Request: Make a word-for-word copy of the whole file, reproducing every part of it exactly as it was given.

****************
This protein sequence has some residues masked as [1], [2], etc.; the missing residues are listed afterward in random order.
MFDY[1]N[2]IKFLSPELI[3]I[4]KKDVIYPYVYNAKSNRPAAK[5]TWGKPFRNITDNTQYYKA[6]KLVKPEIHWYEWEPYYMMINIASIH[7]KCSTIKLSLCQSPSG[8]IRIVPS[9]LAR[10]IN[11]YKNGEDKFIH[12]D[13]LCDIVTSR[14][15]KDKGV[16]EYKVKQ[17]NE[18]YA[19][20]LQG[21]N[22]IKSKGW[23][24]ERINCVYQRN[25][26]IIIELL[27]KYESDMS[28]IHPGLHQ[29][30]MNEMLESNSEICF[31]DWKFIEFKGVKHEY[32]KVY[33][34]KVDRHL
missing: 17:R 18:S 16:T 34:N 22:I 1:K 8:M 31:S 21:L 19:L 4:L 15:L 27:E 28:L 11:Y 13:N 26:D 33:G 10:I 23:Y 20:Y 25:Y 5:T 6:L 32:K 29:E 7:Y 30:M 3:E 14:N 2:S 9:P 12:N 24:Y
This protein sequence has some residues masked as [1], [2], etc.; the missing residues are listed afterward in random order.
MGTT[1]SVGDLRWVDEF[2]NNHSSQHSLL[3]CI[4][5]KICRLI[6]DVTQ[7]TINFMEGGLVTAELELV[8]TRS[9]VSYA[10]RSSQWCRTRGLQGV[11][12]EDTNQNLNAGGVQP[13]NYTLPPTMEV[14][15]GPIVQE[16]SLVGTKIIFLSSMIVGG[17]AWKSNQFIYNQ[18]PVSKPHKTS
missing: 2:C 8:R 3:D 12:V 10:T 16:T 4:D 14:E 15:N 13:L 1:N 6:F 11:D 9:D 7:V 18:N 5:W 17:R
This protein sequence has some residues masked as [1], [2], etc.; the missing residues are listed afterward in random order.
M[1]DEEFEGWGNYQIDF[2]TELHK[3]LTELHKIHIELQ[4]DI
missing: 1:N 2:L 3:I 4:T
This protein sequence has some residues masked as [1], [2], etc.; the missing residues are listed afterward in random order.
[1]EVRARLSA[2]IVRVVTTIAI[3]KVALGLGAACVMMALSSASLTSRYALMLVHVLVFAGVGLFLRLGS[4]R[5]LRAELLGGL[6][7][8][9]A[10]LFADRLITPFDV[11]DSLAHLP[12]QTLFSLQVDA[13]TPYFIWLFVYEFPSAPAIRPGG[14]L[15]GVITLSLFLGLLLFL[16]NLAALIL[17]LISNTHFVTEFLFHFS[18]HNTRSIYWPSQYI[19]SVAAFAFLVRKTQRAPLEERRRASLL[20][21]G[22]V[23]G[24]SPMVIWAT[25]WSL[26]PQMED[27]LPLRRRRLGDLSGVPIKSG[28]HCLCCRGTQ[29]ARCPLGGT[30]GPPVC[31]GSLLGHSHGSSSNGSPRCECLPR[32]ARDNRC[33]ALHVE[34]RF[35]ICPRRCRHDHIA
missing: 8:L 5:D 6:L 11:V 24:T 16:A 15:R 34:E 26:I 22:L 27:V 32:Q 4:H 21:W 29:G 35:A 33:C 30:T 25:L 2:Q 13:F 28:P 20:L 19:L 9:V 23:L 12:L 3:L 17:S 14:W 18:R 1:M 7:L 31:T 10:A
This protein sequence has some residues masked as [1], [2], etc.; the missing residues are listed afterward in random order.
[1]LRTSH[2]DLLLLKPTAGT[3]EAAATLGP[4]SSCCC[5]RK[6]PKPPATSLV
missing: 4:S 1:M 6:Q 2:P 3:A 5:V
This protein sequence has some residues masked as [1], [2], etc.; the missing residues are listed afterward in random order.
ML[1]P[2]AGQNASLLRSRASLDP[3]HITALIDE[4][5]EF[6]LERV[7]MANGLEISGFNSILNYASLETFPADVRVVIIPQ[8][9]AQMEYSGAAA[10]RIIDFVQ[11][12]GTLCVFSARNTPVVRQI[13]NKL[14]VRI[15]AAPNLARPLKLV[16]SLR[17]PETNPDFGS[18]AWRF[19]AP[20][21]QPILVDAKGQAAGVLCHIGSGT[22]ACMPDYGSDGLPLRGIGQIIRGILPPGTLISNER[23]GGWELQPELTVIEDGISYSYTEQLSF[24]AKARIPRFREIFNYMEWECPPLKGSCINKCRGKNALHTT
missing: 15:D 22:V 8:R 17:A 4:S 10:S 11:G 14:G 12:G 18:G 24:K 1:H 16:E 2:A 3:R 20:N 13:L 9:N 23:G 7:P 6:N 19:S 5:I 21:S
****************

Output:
This protein sequence has some residues masked as [1], [2], etc.; the missing residues are listed afterward in random order.
MFDY[1]N[2]IKFLSPELI[3]I[4]KKDVIYPYVYNAKSNRPAAK[5]TWGKPFRNITDNTQYYKA[6]KLVKPEIHWYEWEPYYMMINIASIH[7]KCSTIKLSLCQSPSG[8]IRIVPS[9]LAR[10]IN[11]YKNGEDKFIH[12]D[13]LCDIVTSR[14][15]KDKGV[16]EYKVKQ[17]NE[18]YA[19][20]LQG[21]N[22]IKSKGW[23][24]ERINCVYQRN[25][26]IIIELL[27]KYESDMS[28]IHPGLHQ[29][30]MNEMLESNSEICF[31]DWKFIEFKGVKHEY[32]KVY[33][34]KVDRHL
missing: 17:R 18:S 16:T 34:N 22:I 1:K 8:M 31:S 21:L 19:L 4:L 15:L 27:E 28:L 11:Y 13:N 26:D 33:G 10:I 23:Y 20:Y 25:Y 5:T 6:L 32:K 29:E 7:Y 30:M 3:E 14:N 2:S 9:P 12:N 24:Y
This protein sequence has some residues masked as [1], [2], etc.; the missing residues are listed afterward in random order.
MGTT[1]SVGDLRWVDEF[2]NNHSSQHSLL[3]CI[4][5]KICRLI[6]DVTQ[7]TINFMEGGLVTAELELV[8]TRS[9]VSYA[10]RSSQWCRTRGLQGV[11][12]EDTNQNLNAGGVQP[13]NYTLPPTMEV[14][15]GPIVQE[16]SLVGTKIIFLSSMIVGG[17]AWKSNQFIYNQ[18]PVSKPHKTS
missing: 2:C 8:R 3:D 12:V 10:T 16:T 4:D 14:E 15:N 13:L 1:N 6:F 11:D 9:D 7:V 18:N 5:W 17:R
This protein sequence has some residues masked as [1], [2], etc.; the missing residues are listed afterward in random order.
M[1]DEEFEGWGNYQIDF[2]TELHK[3]LTELHKIHIELQ[4]DI
missing: 1:N 2:L 3:I 4:T
This protein sequence has some residues masked as [1], [2], etc.; the missing residues are listed afterward in random order.
[1]EVRARLSA[2]IVRVVTTIAI[3]KVALGLGAACVMMALSSASLTSRYALMLVHVLVFAGVGLFLRLGS[4]R[5]LRAELLGGL[6][7][8][9]A[10]LFADRLITPFDV[11]DSLAHLP[12]QTLFSLQVDA[13]TPYFIWLFVYEFPSAPAIRPGG[14]L[15]GVITLSLFLGLLLFL[16]NLAALIL[17]LISNTHFVTEFLFHFS[18]HNTRSIYWPSQYI[19]SVAAFAFLVRKTQRAPLEERRRASLL[20][21]G[22]V[23]G[24]SPMVIWAT[25]WSL[26]PQMED[27]LPLRRRRLGDLSGVPIKSG[28]HCLCCRGTQ[29]ARCPLGGT[30]GPPVC[31]GSLLGHSHGSSSNGSPRCECLPR[32]ARDNRC[33]ALHVE[34]RF[35]ICPRRCRHDHIA
missing: 8:L 5:D 6:L 11:V 24:T 16:A 15:R 34:E 26:I 22:L 27:V 32:Q 4:H 21:W 29:G 35:A 33:C 30:T 25:L 2:Q 13:F 28:P 20:L 19:L 9:V 23:L 12:L 3:L 17:S 14:W 18:R 1:M 7:L 31:T 10:A
This protein sequence has some residues masked as [1], [2], etc.; the missing residues are listed afterward in random order.
[1]LRTSH[2]DLLLLKPTAGT[3]EAAATLGP[4]SSCCC[5]RK[6]PKPPATSLV
missing: 4:S 1:M 6:Q 2:P 3:A 5:V
This protein sequence has some residues masked as [1], [2], etc.; the missing residues are listed afterward in random order.
ML[1]P[2]AGQNASLLRSRASLDP[3]HITALIDE[4][5]EF[6]LERV[7]MANGLEISGFNSILNYASLETFPADVRVVIIPQ[8][9]AQMEYSGAAA[10]RIIDFVQ[11][12]GTLCVFSARNTPVVRQI[13]NKL[14]VRI[15]AAPNLARPLKLV[16]SLR[17]PETNPDFGS[18]AWRF[19]AP[20][21]QPILVDAKGQAAGVLCHIGSGT[22]ACMPDYGSDGLPLRGIGQIIRGILPPGTLISNER[23]GGWELQPELTVIEDGISYSYTEQLSF[24]AKARIPRFREIFNYMEWECPPLKGSCINKCRGKNALHTT
missing: 15:D 22:V 8:R 17:A 4:S 10:S 11:G 14:G 12:G 18:G 24:K 1:H 16:E 2:A 3:R 20:N 13:L 9:N 23:G 7:P 6:N 19:S 5:I 21:S